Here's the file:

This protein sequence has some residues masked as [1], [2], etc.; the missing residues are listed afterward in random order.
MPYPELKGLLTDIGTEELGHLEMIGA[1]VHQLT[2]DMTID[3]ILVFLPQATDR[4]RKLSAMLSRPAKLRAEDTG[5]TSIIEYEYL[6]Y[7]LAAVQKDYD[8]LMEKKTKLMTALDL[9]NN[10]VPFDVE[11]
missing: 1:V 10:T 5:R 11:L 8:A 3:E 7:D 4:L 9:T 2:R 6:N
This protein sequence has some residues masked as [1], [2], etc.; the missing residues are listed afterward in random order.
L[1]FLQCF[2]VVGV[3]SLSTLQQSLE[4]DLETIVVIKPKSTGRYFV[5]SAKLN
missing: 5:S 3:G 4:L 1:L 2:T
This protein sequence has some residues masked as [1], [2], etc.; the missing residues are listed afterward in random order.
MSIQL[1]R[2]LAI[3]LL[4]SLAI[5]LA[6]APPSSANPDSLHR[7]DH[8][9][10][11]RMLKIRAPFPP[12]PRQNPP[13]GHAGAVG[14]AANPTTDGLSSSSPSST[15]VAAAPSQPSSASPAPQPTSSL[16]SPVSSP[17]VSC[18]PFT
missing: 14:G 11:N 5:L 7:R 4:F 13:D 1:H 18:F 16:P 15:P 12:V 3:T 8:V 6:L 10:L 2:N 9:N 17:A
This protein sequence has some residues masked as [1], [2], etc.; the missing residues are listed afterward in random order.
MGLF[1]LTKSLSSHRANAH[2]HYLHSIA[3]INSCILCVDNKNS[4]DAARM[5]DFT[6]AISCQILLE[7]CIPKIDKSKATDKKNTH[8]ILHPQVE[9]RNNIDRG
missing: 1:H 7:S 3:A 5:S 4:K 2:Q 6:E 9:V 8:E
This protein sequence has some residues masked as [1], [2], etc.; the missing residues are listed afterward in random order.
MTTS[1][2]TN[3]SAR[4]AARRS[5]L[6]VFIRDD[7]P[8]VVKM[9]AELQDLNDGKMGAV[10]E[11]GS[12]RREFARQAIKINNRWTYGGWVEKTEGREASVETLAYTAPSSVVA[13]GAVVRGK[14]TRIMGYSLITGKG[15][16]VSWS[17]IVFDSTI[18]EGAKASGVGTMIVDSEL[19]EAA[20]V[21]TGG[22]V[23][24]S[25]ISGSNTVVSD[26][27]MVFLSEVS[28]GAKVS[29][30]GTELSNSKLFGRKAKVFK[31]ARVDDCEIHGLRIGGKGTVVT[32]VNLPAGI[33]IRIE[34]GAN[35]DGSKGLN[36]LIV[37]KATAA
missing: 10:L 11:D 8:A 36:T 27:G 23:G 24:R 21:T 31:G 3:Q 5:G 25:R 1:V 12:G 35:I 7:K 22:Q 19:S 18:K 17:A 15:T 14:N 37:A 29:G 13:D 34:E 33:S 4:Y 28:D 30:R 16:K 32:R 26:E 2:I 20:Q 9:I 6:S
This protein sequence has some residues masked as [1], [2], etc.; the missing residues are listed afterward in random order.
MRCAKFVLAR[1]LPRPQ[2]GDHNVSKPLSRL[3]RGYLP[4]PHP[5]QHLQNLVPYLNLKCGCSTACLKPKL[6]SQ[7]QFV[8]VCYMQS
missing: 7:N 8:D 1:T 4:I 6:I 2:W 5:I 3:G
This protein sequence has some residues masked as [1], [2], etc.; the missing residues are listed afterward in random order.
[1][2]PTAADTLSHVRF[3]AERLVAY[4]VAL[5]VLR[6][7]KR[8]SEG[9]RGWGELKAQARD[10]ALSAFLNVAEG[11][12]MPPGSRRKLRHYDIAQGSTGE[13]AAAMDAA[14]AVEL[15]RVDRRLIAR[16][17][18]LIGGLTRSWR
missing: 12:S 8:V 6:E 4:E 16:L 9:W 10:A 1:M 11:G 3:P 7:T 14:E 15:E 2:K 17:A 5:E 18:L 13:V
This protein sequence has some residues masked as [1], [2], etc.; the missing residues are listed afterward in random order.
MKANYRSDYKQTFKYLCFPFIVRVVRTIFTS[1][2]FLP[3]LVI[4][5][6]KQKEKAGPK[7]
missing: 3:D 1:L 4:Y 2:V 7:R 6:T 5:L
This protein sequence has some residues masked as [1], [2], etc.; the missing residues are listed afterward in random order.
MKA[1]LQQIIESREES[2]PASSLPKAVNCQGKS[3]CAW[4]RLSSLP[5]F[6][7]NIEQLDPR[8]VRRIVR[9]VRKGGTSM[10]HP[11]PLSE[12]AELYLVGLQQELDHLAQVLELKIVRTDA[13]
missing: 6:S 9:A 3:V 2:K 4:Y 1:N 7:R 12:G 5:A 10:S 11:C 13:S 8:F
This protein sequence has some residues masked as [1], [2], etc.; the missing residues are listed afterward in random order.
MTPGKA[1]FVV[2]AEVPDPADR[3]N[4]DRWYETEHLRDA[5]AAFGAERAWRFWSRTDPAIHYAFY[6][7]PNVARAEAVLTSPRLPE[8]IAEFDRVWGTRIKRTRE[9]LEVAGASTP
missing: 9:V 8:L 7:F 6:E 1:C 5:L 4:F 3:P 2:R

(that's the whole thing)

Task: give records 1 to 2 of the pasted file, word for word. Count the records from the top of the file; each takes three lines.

This protein sequence has some residues masked as [1], [2], etc.; the missing residues are listed afterward in random order.
MPYPELKGLLTDIGTEELGHLEMIGA[1]VHQLT[2]DMTID[3]ILVFLPQATDR[4]RKLSAMLSRPAKLRAEDTG[5]TSIIEYEYL[6]Y[7]LAAVQKDYD[8]LMEKKTKLMTALDL[9]NN[10]VPFDVE[11]
missing: 1:V 10:T 5:R 11:L 8:A 3:E 7:D 4:L 9:T 2:R 6:N
This protein sequence has some residues masked as [1], [2], etc.; the missing residues are listed afterward in random order.
L[1]FLQCF[2]VVGV[3]SLSTLQQSLE[4]DLETIVVIKPKSTGRYFV[5]SAKLN
missing: 5:S 3:G 4:L 1:L 2:T